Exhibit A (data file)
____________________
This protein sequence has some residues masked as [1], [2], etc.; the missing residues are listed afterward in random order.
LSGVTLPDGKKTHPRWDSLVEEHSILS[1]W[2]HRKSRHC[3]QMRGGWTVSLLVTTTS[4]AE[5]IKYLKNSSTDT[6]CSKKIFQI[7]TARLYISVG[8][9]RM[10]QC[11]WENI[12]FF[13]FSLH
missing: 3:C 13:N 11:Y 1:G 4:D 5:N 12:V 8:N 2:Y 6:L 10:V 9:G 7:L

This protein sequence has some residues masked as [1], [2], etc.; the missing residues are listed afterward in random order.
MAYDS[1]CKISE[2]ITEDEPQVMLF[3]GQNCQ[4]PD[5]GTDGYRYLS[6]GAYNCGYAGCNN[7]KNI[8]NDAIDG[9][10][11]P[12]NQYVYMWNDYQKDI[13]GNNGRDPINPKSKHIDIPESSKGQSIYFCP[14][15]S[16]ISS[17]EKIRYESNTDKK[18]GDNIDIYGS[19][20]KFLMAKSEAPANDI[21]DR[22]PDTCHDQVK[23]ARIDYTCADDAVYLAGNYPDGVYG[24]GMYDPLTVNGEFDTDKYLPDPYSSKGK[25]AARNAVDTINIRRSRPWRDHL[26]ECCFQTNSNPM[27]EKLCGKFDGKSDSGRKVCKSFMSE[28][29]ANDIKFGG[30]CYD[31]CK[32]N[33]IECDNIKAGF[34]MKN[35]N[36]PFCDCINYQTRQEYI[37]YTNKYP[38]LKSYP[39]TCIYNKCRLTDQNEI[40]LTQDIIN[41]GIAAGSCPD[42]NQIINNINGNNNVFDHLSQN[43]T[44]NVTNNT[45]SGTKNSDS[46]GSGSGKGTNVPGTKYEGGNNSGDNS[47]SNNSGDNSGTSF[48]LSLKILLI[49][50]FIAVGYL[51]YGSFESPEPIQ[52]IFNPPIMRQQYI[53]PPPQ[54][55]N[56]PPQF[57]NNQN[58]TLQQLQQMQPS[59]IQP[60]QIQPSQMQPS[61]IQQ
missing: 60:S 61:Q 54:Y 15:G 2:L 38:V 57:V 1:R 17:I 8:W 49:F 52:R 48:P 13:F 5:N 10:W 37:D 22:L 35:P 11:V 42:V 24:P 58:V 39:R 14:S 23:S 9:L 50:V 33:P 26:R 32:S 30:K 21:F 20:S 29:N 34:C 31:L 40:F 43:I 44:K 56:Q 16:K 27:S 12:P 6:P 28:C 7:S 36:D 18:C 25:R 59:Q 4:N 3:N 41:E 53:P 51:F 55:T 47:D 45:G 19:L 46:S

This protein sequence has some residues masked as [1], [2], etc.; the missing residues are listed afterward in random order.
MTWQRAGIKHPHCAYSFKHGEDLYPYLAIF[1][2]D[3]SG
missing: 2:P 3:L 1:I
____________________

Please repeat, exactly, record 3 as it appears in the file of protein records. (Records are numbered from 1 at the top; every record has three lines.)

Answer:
This protein sequence has some residues masked as [1], [2], etc.; the missing residues are listed afterward in random order.
MTWQRAGIKHPHCAYSFKHGEDLYPYLAIF[1][2]D[3]SG
missing: 2:P 3:L 1:I